seattletimeslogo_homeFor healthy returns, juvenile salmon have to reach the ocean
Court-ordered spills of water on the Columbia River dam system are getting credit for helping ensure more juvenile fish reach the Pacific Ocean, where they can thrive and eventually return upstream.

Restoring iconic salmon runs in the Pacific Northwest has a corollary in the business world. Success equates to moving product.

Dramatic numbers of returning coho salmon to the upper and middle Columbia River, and equally impressive results for sockeye salmon in the Snake River basin, are directly related to quickly and safely reaching the Pacific Ocean.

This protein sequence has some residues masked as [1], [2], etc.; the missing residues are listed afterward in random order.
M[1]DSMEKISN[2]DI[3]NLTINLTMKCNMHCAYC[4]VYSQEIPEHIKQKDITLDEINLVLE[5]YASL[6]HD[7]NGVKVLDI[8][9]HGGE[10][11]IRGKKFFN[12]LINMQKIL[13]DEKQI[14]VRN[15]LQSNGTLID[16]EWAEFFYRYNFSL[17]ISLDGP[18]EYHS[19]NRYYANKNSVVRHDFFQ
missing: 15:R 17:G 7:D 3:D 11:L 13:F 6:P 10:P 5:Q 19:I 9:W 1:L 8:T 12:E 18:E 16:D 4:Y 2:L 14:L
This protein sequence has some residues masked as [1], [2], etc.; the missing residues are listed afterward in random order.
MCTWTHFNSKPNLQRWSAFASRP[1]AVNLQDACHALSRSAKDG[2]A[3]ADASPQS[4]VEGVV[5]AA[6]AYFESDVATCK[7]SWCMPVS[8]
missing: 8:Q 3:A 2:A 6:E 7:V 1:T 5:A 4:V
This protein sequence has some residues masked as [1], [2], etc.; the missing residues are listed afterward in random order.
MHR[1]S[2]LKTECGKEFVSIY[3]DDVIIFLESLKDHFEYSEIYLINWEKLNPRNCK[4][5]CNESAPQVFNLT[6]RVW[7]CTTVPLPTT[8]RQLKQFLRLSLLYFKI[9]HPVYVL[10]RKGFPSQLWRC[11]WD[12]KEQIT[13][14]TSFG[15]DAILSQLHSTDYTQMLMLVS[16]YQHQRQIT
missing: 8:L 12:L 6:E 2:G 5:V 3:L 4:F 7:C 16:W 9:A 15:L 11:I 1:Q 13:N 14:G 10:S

Recent years of court-ordered spills at federal dams have ensured more juvenile fish are sped through the system and reach the ocean.

Michele DeHart, executive director of the Fish Passage Center in Portland, cites the role of spills in boosting fish returns.

Save Our wild Salmon is a diverse, nationwide coalition working together to restore wild salmon and steelhead to the rivers, streams and marine waters of the Pacific Northwest for the benefit of our region's ecology, economy and culture.

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